Attractively penned letter from Barton on rare 'Friends of the Missing Men of the United States Army' letterhead
ALS, one page, 8 x 10, Office of Correspondence with the Friends of the Missing Men of the United States Army letterhead, October 2, 1865. Letter to General Benjamin F. Butler, who helped Barton overcome political obstacles during her long career. In full: "I would see General Butler. I have advice to seek of him; something to show him which I cannot take to his hotel. Would it be a great deal too much if I invite him to call on me during some leisure moment, if such ever comes to him? I venture so far, because he comes from my home; and because, 'I, too, was of the Army of the James.'" The letter is affixed to an 11 x 14 mount. In very good to fine condition, with staining from old adhesive residue on the reverse.
The Army of the James was a Union Army that was composed of units from the Department of Virginia and North Carolina and served along the James River during the final operations of the American Civil War in Virginia. It was commanded by Benjamin Butler, and it was Clara Butler who made Barton the head nurse, even though she had no formal medical training.
After working on battlefields and in hospitals of the Civil War, Barton found a new calling in the early months of 1865. As the conflict drew to a close, the 44-year-old war relief worker arrived in Annapolis, Maryland, where transports of sickly Union prisoners arrived from prison camps across the South. Working with the survivors, Barton became keenly aware of the need to provide information to the families of missing Union soldiers. In response, she endeavored to open a Missing Soldiers Office to offer this invaluable service to grieving families.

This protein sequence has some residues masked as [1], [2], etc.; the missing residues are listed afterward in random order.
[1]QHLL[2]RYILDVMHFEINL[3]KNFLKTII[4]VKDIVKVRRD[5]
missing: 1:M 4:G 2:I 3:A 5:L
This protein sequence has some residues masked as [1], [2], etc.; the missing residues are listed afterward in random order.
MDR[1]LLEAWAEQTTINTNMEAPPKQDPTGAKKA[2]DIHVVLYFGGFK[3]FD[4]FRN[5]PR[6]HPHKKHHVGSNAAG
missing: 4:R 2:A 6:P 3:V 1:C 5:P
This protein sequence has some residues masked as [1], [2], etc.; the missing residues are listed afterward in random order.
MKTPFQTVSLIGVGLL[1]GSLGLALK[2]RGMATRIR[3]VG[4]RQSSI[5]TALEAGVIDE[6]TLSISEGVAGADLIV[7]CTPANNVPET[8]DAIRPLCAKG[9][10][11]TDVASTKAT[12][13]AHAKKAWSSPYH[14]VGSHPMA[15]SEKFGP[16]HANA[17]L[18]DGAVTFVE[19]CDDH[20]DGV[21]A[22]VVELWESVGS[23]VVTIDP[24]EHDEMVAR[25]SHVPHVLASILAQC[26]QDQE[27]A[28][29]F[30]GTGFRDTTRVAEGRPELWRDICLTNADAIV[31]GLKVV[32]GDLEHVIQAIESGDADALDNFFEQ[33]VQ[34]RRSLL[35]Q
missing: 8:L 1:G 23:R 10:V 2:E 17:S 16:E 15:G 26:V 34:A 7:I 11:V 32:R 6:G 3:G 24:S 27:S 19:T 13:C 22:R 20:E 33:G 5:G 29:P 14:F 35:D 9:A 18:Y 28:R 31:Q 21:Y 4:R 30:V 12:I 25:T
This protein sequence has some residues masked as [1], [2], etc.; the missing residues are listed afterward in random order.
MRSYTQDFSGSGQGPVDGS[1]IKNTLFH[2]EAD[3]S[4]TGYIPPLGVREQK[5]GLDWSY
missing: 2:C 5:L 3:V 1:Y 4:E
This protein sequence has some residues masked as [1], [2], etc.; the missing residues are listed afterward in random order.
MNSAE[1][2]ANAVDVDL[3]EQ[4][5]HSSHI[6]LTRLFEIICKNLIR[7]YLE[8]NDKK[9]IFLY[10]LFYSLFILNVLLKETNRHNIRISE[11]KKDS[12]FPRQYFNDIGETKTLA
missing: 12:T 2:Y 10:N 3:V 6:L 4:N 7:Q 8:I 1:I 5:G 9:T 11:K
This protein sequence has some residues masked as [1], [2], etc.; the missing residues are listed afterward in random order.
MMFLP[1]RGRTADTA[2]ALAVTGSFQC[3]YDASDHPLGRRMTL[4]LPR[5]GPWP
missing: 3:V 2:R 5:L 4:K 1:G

After receiving approval from President Abraham Lincoln in March 1865, Barton began the immense task of tracking down those who disappeared during the conflict. Without government-issued identification, fallen soldiers went missing at an alarming rate during the Civil War.
She opened an office on the third floor of her boarding house on 7th Street in Washington, and soon began to receive thousands of letters from relatives looking for lost loved ones. Over three years, the office received more than 60,000 inquiries for information about missing soldiers, sometimes more than 150 letters in a single day. When Barton closed the Missing Soldiers Office after 1868, she and her team had accomplished a tremendous feat. Their work had revealed the whereabouts of more than 22,000 missing soldiers, providing closure for families devastated by the loss of their loved ones.
The Missing Soldiers Office marks an important transition in Barton’s humanitarian career. She no longer wanted for organizational support to provide humanitarian aid. In her third floor office, she practiced the art of administration and organization with a devoted team of workers, backed by enthusiastic donors. These skills, combined with a reputation built during her national speaking tour, put Clara Barton on the path toward becoming the nation’s foremost humanitarian and founder of the American Red Cross.